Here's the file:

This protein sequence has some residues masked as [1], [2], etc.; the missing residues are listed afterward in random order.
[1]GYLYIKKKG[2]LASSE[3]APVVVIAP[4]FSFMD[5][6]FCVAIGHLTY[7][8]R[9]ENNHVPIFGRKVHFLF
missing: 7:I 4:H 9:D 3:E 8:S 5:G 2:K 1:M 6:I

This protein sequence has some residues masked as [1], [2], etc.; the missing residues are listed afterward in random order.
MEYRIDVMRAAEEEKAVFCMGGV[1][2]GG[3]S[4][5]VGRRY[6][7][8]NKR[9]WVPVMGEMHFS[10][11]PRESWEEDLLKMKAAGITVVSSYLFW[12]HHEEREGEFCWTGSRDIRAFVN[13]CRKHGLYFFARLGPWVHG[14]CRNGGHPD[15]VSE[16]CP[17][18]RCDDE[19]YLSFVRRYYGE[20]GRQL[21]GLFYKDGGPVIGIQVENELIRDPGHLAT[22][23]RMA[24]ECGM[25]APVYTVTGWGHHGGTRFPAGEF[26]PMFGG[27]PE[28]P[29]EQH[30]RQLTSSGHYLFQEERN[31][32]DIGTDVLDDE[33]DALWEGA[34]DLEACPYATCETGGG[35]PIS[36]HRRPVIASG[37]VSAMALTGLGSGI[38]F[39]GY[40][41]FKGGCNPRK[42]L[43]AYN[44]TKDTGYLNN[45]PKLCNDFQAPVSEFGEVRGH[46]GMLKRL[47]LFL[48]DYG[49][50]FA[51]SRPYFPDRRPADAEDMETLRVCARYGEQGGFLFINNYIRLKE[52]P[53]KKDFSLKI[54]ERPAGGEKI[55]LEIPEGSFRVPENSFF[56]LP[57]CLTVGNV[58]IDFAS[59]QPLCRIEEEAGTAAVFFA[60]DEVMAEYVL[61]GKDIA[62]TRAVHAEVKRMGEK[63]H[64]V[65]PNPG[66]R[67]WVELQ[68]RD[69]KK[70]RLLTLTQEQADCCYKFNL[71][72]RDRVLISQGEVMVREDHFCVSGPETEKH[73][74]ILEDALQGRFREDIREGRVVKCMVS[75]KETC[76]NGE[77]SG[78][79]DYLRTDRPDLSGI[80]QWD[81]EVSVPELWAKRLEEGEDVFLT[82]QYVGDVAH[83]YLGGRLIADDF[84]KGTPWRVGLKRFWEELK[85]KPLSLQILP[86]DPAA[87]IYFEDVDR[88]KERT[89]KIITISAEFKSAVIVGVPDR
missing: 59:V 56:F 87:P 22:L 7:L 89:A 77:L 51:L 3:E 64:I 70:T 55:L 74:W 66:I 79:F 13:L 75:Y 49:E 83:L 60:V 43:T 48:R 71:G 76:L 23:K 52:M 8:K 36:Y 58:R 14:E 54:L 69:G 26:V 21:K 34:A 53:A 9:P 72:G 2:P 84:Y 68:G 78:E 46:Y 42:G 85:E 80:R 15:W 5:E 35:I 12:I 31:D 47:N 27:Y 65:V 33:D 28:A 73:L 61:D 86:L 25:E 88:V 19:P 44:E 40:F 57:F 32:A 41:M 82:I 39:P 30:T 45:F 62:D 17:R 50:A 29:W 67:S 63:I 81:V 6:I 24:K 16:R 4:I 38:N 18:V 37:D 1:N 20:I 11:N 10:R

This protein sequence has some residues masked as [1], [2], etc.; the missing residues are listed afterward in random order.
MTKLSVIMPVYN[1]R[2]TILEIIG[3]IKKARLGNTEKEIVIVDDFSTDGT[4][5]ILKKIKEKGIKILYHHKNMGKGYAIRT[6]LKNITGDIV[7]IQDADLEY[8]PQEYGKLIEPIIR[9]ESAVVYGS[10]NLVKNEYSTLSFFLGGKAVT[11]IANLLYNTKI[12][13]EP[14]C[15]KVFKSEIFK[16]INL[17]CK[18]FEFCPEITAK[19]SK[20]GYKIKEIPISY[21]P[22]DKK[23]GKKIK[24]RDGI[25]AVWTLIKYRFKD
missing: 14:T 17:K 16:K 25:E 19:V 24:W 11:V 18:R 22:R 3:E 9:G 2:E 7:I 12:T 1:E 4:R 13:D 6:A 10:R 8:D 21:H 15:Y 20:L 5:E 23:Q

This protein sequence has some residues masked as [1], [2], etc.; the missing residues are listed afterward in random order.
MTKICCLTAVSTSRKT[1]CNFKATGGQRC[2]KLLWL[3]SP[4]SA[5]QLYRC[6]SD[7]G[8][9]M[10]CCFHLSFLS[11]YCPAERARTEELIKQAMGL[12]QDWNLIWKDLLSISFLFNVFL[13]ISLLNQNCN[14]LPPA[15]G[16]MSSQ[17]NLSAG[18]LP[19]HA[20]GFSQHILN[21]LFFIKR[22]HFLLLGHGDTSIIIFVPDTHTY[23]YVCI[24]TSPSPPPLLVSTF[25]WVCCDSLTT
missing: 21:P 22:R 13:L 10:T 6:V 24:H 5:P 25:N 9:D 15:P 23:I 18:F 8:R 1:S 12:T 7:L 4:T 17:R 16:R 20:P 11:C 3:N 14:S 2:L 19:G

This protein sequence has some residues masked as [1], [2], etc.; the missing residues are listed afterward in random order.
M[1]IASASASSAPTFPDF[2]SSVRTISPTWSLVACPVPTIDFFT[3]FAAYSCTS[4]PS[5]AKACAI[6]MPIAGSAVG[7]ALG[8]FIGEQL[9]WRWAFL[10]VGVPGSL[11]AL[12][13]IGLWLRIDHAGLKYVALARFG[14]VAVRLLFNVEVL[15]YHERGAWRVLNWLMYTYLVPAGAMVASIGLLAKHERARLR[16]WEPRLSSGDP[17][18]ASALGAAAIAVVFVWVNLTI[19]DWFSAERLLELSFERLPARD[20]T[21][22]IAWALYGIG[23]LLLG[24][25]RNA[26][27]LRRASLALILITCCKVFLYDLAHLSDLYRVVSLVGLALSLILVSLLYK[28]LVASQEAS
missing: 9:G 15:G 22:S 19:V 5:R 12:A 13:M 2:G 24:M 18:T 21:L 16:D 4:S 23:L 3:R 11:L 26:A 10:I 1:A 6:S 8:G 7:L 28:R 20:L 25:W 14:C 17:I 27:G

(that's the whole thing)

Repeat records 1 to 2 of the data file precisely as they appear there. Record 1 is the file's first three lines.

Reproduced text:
This protein sequence has some residues masked as [1], [2], etc.; the missing residues are listed afterward in random order.
[1]GYLYIKKKG[2]LASSE[3]APVVVIAP[4]FSFMD[5][6]FCVAIGHLTY[7][8]R[9]ENNHVPIFGRKVHFLF
missing: 7:I 4:H 9:D 3:E 8:S 5:G 2:K 1:M 6:I

This protein sequence has some residues masked as [1], [2], etc.; the missing residues are listed afterward in random order.
MEYRIDVMRAAEEEKAVFCMGGV[1][2]GG[3]S[4][5]VGRRY[6][7][8]NKR[9]WVPVMGEMHFS[10][11]PRESWEEDLLKMKAAGITVVSSYLFW[12]HHEEREGEFCWTGSRDIRAFVN[13]CRKHGLYFFARLGPWVHG[14]CRNGGHPD[15]VSE[16]CP[17][18]RCDDE[19]YLSFVRRYYGE[20]GRQL[21]GLFYKDGGPVIGIQVENELIRDPGHLAT[22][23]RMA[24]ECGM[25]APVYTVTGWGHHGGTRFPAGEF[26]PMFGG[27]PE[28]P[29]EQH[30]RQLTSSGHYLFQEERN[31][32]DIGTDVLDDE[33]DALWEGA[34]DLEACPYATCETGGG[35]PIS[36]HRRPVIASG[37]VSAMALTGLGSGI[38]F[39]GY[40][41]FKGGCNPRK[42]L[43]AYN[44]TKDTGYLNN[45]PKLCNDFQAPVSEFGEVRGH[46]GMLKRL[47]LFL[48]DYG[49][50]FA[51]SRPYFPDRRPADAEDMETLRVCARYGEQGGFLFINNYIRLKE[52]P[53]KKDFSLKI[54]ERPAGGEKI[55]LEIPEGSFRVPENSFF[56]LP[57]CLTVGNV[58]IDFAS[59]QPLCRIEEEAGTAAVFFA[60]DEVMAEYVL[61]GKDIA[62]TRAVHAEVKRMGEK[63]H[64]V[65]PNPG[66]R[67]WVELQ[68]RD[69]KK[70]RLLTLTQEQADCCYKFNL[71][72]RDRVLISQGEVMVREDHFCVSGPETEKH[73][74]ILEDALQGRFREDIREGRVVKCMVS[75]KETC[76]NGE[77]SG[78][79]DYLRTDRPDLSGI[80]QWD[81]EVSVPELWAKRLEEGEDVFLT[82]QYVGDVAH[83]YLGGRLIADDF[84]KGTPWRVGLKRFWEELK[85]KPLSLQILP[86]DPAA[87]IYFEDVDR[88]KERT[89]KIITISAEFKSAVIVGVPDR
missing: 59:V 56:F 87:P 22:L 7:L 89:A 77:L 51:L 3:E 64:I 70:T 55:L 74:W 66:I 79:F 13:L 75:Y 49:E 83:L 60:V 43:T 48:R 71:G 76:L 23:K 52:M 8:K 36:Y 58:R 14:E 54:L 69:G 26:V 21:K 34:A 53:A 9:P 72:G 2:P 84:Y 68:G 78:E 46:Y 42:G 85:E 80:R 15:W 5:E 35:I 12:I 31:D 47:N 27:Y 65:V 33:D 28:A 73:L 61:D 86:L 25:E 88:V 19:P 44:E 40:F 57:F 32:A 41:M 82:I 39:P 30:T 45:F 62:D 17:R 50:A 29:W 67:S 63:I 81:V 6:I 24:K 16:R 4:I 38:N 18:V 37:D 1:N 20:I 11:N 10:R